Once the Covid-19 pandemic hit everything changed in the retail industry in terms of data and analytics use. No matter how retailers approached digital transformation or how far down the road they had traveled, when closures and restrictions occurred, they had to rethink their go-to-market strategies.

According to a recent global survey by Harvard Business Review Analytic Services of 1,091 business leaders, including 82 within the retail industry, a third of the retail executives say they introduced new selling models, including expanded delivery and communication services, in response to shifting customer needs and demands due to the pandemic. 63% of companies added curbside pickup and other changes in how they deliver products to customers. These changes don’t appear to be temporary responses to the crisis. For example, more than half (57%) expect to continue the new curbside pickup and home delivery services once the pandemic has passed.

Another change that the pandemic brought was that the focus on Customer Experience (CX) was intensified. Superior CX, personalized shopping engagements with consumers to improve customer satisfaction, sales, and ongoing brand loyalty become top priorities for retailers.  A wide majority (82%) of retailers from the survey name improved CX as a top-five business priority for the year ahead, with increased revenues coming in a distant second at 43%.

Given that CX is at the heart of attracting and engaging loyal customers and expanding revenues through upselling and cross-selling opportunities, reflects its increasingly important role.

How can retailers enhance the customer experience?

1/3of the retail executives say they introduced new selling models in response to shifting customer needs due to the pandemic

To enhance CX, retailers cannot simply spruce up stores and e-commerce sites or train frontline workers to serve shoppers more effectively. First, the industry must link CX priorities to overarching business transformation goals. Next, retailers should develop comprehensive, companywide strategies that create customer-centric cultures throughout their organizations. Third, companies should enhance omnichannel selling practices that overcome the fragmented shopping journeys that frustrate consumers and cause them to seek out better experiences.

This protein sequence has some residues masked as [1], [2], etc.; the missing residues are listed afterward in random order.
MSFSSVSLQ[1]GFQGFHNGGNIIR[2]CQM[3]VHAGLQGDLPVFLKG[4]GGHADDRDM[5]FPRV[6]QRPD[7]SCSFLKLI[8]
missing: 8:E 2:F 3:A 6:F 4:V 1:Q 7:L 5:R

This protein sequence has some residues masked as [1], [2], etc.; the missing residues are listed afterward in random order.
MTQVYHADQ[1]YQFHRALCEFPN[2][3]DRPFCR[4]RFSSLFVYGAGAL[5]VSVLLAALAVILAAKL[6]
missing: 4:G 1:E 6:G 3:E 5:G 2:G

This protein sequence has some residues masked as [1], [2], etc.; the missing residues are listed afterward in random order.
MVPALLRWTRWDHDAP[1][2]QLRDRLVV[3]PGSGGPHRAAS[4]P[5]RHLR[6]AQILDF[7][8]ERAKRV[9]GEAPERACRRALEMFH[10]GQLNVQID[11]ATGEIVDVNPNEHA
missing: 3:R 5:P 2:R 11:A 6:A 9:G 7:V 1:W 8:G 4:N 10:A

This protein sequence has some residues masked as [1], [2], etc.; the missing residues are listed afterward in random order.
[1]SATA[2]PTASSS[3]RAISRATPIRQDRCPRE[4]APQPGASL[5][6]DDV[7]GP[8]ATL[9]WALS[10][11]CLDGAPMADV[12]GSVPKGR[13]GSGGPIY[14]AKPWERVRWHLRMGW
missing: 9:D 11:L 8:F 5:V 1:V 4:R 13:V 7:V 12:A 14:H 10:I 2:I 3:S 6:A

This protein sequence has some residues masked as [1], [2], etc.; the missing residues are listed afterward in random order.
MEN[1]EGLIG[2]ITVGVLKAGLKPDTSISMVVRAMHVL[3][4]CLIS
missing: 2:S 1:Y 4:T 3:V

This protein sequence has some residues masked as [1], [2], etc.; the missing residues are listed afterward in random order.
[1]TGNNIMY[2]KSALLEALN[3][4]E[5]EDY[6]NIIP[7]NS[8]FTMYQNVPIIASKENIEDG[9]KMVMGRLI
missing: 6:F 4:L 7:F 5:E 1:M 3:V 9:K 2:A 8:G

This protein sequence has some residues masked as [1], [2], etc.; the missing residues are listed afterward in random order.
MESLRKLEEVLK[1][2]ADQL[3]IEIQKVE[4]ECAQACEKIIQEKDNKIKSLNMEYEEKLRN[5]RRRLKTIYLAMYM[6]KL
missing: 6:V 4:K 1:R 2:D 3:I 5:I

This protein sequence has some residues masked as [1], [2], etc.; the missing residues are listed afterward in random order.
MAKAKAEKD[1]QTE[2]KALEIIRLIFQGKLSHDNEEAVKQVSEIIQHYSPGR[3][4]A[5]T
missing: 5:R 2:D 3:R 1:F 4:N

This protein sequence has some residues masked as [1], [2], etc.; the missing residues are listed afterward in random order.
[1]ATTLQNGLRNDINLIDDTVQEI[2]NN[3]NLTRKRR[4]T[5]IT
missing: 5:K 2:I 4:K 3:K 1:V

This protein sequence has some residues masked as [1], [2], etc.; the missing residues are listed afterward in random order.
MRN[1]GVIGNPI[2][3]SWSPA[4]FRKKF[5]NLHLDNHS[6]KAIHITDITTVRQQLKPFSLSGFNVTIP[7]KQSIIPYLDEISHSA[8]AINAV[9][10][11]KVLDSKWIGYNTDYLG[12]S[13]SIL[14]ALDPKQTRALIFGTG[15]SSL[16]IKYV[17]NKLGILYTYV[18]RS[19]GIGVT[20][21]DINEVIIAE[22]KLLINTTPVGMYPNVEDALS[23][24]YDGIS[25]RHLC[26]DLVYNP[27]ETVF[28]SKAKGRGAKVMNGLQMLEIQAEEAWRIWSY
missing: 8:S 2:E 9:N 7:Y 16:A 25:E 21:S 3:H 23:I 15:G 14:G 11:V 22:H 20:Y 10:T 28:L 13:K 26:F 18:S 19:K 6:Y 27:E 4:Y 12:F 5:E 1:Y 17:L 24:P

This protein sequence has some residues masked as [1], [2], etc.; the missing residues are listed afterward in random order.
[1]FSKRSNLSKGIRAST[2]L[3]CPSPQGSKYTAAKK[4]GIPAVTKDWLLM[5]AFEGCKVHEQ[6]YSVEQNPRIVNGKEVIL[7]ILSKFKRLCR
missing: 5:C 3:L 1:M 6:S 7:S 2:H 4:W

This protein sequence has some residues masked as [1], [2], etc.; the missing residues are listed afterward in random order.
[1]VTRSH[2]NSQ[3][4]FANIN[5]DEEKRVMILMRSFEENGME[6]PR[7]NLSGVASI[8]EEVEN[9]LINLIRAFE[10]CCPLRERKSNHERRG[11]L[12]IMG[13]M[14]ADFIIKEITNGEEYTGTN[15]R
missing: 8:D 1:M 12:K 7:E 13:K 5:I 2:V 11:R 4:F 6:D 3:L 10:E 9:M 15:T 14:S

Underpinning these three moves to enhance customer experience is a solid foundation built on data and analytics. A truly customer-centric culture within the retail industry is driven by the right mix of data regarding consumers, products, inventory, and suppliers. Comprehensive data serves the specific tasks of each department, including in-store and digital marketing, purchasing, logistics, and supply chain management.

Driven by data

To become more customer centric, retailers must put this data to use and ensure a shared and easy-to-understand 360-degree view of customers is accessible by everyone in the enterprise. In addition, retailers must find ways to take better advantage of advanced analytics, such as artificial intelligence (AI) and machine learning technologies, to mine internal and third-party data to further understand customers and market trends. Ultimately, it is the seamless integration of these technologies and data across systems, channels, and teams, plus process and organizational updates, that enable retailers to improve CX—and address the next widescale disruption or emerging business opportunity.

Read more on Harvard Business Review’s survey here.

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